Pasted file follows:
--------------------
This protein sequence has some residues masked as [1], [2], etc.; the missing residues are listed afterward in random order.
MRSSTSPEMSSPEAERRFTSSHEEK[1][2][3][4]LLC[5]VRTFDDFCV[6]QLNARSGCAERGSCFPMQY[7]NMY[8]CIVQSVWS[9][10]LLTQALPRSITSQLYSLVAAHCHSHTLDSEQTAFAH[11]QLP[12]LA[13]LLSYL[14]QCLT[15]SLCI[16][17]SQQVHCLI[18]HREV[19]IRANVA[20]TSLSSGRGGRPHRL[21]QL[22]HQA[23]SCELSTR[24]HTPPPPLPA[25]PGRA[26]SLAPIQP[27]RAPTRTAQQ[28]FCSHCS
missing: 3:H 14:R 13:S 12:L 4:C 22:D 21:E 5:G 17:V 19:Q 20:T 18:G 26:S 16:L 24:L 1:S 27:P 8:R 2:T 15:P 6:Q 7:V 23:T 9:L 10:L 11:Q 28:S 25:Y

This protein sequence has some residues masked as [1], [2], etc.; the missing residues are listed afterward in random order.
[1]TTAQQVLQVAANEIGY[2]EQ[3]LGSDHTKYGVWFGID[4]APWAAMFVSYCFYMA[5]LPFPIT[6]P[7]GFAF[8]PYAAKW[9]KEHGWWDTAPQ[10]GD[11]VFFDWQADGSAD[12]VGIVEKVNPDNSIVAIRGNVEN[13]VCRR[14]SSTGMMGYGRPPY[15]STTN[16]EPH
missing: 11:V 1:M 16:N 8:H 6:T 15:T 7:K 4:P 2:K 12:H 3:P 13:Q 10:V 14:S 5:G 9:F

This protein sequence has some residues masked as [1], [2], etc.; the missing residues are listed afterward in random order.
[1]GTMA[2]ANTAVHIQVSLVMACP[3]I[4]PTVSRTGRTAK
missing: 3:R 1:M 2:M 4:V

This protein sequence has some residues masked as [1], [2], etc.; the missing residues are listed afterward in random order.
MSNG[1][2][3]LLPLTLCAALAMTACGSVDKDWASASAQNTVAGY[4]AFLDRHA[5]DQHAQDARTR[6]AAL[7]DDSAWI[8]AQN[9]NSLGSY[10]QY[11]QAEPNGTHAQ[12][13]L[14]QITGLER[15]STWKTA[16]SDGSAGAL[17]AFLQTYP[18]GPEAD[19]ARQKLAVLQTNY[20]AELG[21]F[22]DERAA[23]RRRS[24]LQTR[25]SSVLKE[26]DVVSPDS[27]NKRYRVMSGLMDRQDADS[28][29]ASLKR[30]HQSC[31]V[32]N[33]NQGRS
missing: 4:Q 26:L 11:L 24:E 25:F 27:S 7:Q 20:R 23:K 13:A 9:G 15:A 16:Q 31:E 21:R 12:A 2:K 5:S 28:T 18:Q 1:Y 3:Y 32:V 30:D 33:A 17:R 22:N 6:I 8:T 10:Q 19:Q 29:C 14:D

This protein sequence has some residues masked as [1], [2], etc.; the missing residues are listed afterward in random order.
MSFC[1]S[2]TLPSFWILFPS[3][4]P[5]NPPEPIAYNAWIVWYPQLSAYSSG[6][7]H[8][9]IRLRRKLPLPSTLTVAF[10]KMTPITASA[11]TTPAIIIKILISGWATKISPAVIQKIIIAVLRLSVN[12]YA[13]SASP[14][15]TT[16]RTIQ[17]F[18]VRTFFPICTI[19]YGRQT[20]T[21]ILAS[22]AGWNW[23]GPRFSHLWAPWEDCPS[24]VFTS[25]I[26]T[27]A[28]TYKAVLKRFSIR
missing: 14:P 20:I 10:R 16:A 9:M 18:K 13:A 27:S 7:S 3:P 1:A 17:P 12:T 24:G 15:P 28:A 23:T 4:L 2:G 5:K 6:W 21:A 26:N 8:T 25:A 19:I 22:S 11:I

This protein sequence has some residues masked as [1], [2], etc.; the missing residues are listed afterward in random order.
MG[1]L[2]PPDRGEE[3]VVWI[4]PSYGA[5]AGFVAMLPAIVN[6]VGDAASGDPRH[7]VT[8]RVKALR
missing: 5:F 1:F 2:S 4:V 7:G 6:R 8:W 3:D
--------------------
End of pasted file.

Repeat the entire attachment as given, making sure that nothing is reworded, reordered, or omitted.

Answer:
This protein sequence has some residues masked as [1], [2], etc.; the missing residues are listed afterward in random order.
MRSSTSPEMSSPEAERRFTSSHEEK[1][2][3][4]LLC[5]VRTFDDFCV[6]QLNARSGCAERGSCFPMQY[7]NMY[8]CIVQSVWS[9][10]LLTQALPRSITSQLYSLVAAHCHSHTLDSEQTAFAH[11]QLP[12]LA[13]LLSYL[14]QCLT[15]SLCI[16][17]SQQVHCLI[18]HREV[19]IRANVA[20]TSLSSGRGGRPHRL[21]QL[22]HQA[23]SCELSTR[24]HTPPPPLPA[25]PGRA[26]SLAPIQP[27]RAPTRTAQQ[28]FCSHCS
missing: 3:H 14:R 13:S 12:L 4:C 22:D 21:E 5:G 17:V 19:Q 20:T 18:G 26:S 16:L 24:L 1:S 27:P 8:R 2:T 15:P 6:Q 7:V 23:T 9:L 10:L 11:Q 28:S 25:Y

This protein sequence has some residues masked as [1], [2], etc.; the missing residues are listed afterward in random order.
[1]TTAQQVLQVAANEIGY[2]EQ[3]LGSDHTKYGVWFGID[4]APWAAMFVSYCFYMA[5]LPFPIT[6]P[7]GFAF[8]PYAAKW[9]KEHGWWDTAPQ[10]GD[11]VFFDWQADGSAD[12]VGIVEKVNPDNSIVAIRGNVEN[13]VCRR[14]SSTGMMGYGRPPY[15]STTN[16]EPH
missing: 11:V 1:M 16:N 8:H 6:T 15:T 7:K 4:P 2:K 12:H 3:P 13:Q 10:V 14:S 5:G 9:F

This protein sequence has some residues masked as [1], [2], etc.; the missing residues are listed afterward in random order.
[1]GTMA[2]ANTAVHIQVSLVMACP[3]I[4]PTVSRTGRTAK
missing: 3:R 1:M 2:M 4:V

This protein sequence has some residues masked as [1], [2], etc.; the missing residues are listed afterward in random order.
MSNG[1][2][3]LLPLTLCAALAMTACGSVDKDWASASAQNTVAGY[4]AFLDRHA[5]DQHAQDARTR[6]AAL[7]DDSAWI[8]AQN[9]NSLGSY[10]QY[11]QAEPNGTHAQ[12][13]L[14]QITGLER[15]STWKTA[16]SDGSAGAL[17]AFLQTYP[18]GPEAD[19]ARQKLAVLQTNY[20]AELG[21]F[22]DERAA[23]RRRS[24]LQTR[25]SSVLKE[26]DVVSPDS[27]NKRYRVMSGLMDRQDADS[28][29]ASLKR[30]HQSC[31]V[32]N[33]NQGRS
missing: 4:Q 26:L 11:L 24:E 25:F 27:S 7:Q 20:R 23:K 13:A 9:G 15:A 16:Q 31:E 21:R 12:A 2:K 5:S 28:T 18:Q 1:Y 3:Y 32:V 30:D 33:A 17:R 22:N 6:I 8:T 10:Q 19:Q 29:C 14:D

This protein sequence has some residues masked as [1], [2], etc.; the missing residues are listed afterward in random order.
MSFC[1]S[2]TLPSFWILFPS[3][4]P[5]NPPEPIAYNAWIVWYPQLSAYSSG[6][7]H[8][9]IRLRRKLPLPSTLTVAF[10]KMTPITASA[11]TTPAIIIKILISGWATKISPAVIQKIIIAVLRLSVN[12]YA[13]SASP[14][15]TT[16]RTIQ[17]F[18]VRTFFPICTI[19]YGRQT[20]T[21]ILAS[22]AGWNW[23]GPRFSHLWAPWEDCPS[24]VFTS[25]I[26]T[27]A[28]TYKAVLKRFSIR
missing: 14:P 20:I 10:R 16:A 9:M 18:K 13:A 27:S 7:S 3:P 1:A 17:P 12:T 24:G 15:P 28:A 23:T 4:L 2:G 5:K 6:W 21:A 26:N 8:T 25:A 19:I 22:S 11:I

This protein sequence has some residues masked as [1], [2], etc.; the missing residues are listed afterward in random order.
MG[1]L[2]PPDRGEE[3]VVWI[4]PSYGA[5]AGFVAMLPAIVN[6]VGDAASGDPRH[7]VT[8]RVKALR
missing: 5:F 1:F 2:S 4:V 7:G 6:R 8:W 3:D